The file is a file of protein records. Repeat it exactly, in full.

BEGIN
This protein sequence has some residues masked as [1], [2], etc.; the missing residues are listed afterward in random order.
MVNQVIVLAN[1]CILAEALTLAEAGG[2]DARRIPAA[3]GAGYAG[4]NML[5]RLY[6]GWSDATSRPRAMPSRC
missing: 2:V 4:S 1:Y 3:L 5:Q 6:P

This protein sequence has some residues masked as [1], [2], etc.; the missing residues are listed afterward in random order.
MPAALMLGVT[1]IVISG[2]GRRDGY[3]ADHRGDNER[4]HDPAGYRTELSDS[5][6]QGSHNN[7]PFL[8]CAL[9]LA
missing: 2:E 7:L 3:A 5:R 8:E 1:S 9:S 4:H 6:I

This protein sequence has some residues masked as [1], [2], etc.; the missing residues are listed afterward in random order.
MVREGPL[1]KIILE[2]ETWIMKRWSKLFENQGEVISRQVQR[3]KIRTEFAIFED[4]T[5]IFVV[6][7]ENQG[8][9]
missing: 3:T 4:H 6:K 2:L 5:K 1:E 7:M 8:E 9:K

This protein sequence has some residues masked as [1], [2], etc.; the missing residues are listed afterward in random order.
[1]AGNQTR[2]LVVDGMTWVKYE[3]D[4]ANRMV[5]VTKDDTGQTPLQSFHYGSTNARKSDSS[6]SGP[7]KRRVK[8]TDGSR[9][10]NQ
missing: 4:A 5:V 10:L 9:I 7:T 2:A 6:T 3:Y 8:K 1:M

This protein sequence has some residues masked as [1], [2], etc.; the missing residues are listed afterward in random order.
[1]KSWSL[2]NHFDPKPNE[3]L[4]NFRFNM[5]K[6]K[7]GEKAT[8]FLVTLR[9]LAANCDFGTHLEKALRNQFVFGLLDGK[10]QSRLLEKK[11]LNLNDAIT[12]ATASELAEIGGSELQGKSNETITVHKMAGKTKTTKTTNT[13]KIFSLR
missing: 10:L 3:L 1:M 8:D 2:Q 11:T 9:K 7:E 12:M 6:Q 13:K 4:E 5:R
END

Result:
This protein sequence has some residues masked as [1], [2], etc.; the missing residues are listed afterward in random order.
MVNQVIVLAN[1]CILAEALTLAEAGG[2]DARRIPAA[3]GAGYAG[4]NML[5]RLY[6]GWSDATSRPRAMPSRC
missing: 2:V 4:S 1:Y 3:L 5:Q 6:P

This protein sequence has some residues masked as [1], [2], etc.; the missing residues are listed afterward in random order.
MPAALMLGVT[1]IVISG[2]GRRDGY[3]ADHRGDNER[4]HDPAGYRTELSDS[5][6]QGSHNN[7]PFL[8]CAL[9]LA
missing: 2:E 7:L 3:A 5:R 8:E 1:S 9:S 4:H 6:I

This protein sequence has some residues masked as [1], [2], etc.; the missing residues are listed afterward in random order.
MVREGPL[1]KIILE[2]ETWIMKRWSKLFENQGEVISRQVQR[3]KIRTEFAIFED[4]T[5]IFVV[6][7]ENQG[8][9]
missing: 3:T 4:H 6:K 2:L 5:K 1:E 7:M 8:E 9:K

This protein sequence has some residues masked as [1], [2], etc.; the missing residues are listed afterward in random order.
[1]AGNQTR[2]LVVDGMTWVKYE[3]D[4]ANRMV[5]VTKDDTGQTPLQSFHYGSTNARKSDSS[6]SGP[7]KRRVK[8]TDGSR[9][10]NQ
missing: 4:A 5:V 10:L 9:I 7:T 2:A 6:T 3:Y 8:K 1:M

This protein sequence has some residues masked as [1], [2], etc.; the missing residues are listed afterward in random order.
[1]KSWSL[2]NHFDPKPNE[3]L[4]NFRFNM[5]K[6]K[7]GEKAT[8]FLVTLR[9]LAANCDFGTHLEKALRNQFVFGLLDGK[10]QSRLLEKK[11]LNLNDAIT[12]ATASELAEIGGSELQGKSNETITVHKMAGKTKTTKTTNT[13]KIFSLR
missing: 10:L 3:L 1:M 8:D 2:Q 11:T 9:K 7:E 12:M 6:Q 13:K 4:E 5:R